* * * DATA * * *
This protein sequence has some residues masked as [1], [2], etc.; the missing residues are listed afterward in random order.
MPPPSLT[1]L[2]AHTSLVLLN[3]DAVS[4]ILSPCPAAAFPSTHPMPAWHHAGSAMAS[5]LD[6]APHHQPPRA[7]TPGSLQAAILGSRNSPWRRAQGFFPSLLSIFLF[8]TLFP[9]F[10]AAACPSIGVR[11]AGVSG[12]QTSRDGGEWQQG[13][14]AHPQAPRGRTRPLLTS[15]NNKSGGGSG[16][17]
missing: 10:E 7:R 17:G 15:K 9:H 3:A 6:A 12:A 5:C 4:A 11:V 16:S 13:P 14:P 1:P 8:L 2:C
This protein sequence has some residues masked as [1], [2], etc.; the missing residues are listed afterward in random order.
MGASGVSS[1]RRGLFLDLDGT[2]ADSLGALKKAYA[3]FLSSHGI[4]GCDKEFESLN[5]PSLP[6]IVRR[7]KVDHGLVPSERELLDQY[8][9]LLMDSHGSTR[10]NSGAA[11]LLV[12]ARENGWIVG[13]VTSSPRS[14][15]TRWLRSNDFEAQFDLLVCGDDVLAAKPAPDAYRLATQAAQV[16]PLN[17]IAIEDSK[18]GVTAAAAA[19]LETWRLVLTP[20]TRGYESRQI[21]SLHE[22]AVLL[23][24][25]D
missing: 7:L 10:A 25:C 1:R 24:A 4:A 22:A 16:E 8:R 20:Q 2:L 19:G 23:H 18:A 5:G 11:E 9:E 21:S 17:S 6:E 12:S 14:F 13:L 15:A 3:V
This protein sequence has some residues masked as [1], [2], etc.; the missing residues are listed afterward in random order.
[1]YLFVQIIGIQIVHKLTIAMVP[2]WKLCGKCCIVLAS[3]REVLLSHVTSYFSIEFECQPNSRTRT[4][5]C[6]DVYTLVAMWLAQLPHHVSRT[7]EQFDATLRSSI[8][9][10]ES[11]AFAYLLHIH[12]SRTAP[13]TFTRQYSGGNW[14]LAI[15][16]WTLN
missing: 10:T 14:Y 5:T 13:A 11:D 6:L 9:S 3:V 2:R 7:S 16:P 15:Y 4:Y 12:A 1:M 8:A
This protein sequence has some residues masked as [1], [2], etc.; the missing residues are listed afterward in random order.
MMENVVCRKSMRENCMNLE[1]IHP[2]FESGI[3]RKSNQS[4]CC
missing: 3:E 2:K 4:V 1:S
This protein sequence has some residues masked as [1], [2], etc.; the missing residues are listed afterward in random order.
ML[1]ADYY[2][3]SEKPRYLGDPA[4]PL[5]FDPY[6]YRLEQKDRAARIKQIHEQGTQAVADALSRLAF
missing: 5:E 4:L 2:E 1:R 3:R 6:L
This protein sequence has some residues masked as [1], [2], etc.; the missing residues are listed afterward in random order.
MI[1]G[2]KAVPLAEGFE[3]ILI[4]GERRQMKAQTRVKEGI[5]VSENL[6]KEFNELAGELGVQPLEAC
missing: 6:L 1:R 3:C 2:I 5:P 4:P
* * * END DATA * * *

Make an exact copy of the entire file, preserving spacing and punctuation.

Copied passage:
This protein sequence has some residues masked as [1], [2], etc.; the missing residues are listed afterward in random order.
MPPPSLT[1]L[2]AHTSLVLLN[3]DAVS[4]ILSPCPAAAFPSTHPMPAWHHAGSAMAS[5]LD[6]APHHQPPRA[7]TPGSLQAAILGSRNSPWRRAQGFFPSLLSIFLF[8]TLFP[9]F[10]AAACPSIGVR[11]AGVSG[12]QTSRDGGEWQQG[13][14]AHPQAPRGRTRPLLTS[15]NNKSGGGSG[16][17]
missing: 10:E 7:R 17:G 15:K 9:H 3:A 6:A 12:A 5:C 4:A 11:V 16:S 13:P 14:P 1:P 8:L 2:C
This protein sequence has some residues masked as [1], [2], etc.; the missing residues are listed afterward in random order.
MGASGVSS[1]RRGLFLDLDGT[2]ADSLGALKKAYA[3]FLSSHGI[4]GCDKEFESLN[5]PSLP[6]IVRR[7]KVDHGLVPSERELLDQY[8][9]LLMDSHGSTR[10]NSGAA[11]LLV[12]ARENGWIVG[13]VTSSPRS[14][15]TRWLRSNDFEAQFDLLVCGDDVLAAKPAPDAYRLATQAAQV[16]PLN[17]IAIEDSK[18]GVTAAAAA[19]LETWRLVLTP[20]TRGYESRQI[21]SLHE[22]AVLL[23][24][25]D
missing: 7:L 10:A 25:C 1:R 24:A 4:A 22:A 16:E 8:R 20:Q 2:L 19:G 23:H 18:A 5:G 11:E 9:E 21:S 17:S 6:E 12:S 14:F 13:L 15:A 3:V
This protein sequence has some residues masked as [1], [2], etc.; the missing residues are listed afterward in random order.
[1]YLFVQIIGIQIVHKLTIAMVP[2]WKLCGKCCIVLAS[3]REVLLSHVTSYFSIEFECQPNSRTRT[4][5]C[6]DVYTLVAMWLAQLPHHVSRT[7]EQFDATLRSSI[8][9][10]ES[11]AFAYLLHIH[12]SRTAP[13]TFTRQYSGGNW[14]LAI[15][16]WTLN
missing: 10:T 14:Y 5:T 13:A 11:D 6:L 9:S 3:V 2:R 7:S 16:P 15:Y 4:Y 12:A 1:M 8:A
This protein sequence has some residues masked as [1], [2], etc.; the missing residues are listed afterward in random order.
MMENVVCRKSMRENCMNLE[1]IHP[2]FESGI[3]RKSNQS[4]CC
missing: 3:E 2:K 4:V 1:S
This protein sequence has some residues masked as [1], [2], etc.; the missing residues are listed afterward in random order.
ML[1]ADYY[2][3]SEKPRYLGDPA[4]PL[5]FDPY[6]YRLEQKDRAARIKQIHEQGTQAVADALSRLAF
missing: 5:E 4:L 2:E 1:R 3:R 6:L
This protein sequence has some residues masked as [1], [2], etc.; the missing residues are listed afterward in random order.
MI[1]G[2]KAVPLAEGFE[3]ILI[4]GERRQMKAQTRVKEGI[5]VSENL[6]KEFNELAGELGVQPLEAC
missing: 6:L 1:R 3:C 2:I 5:P 4:P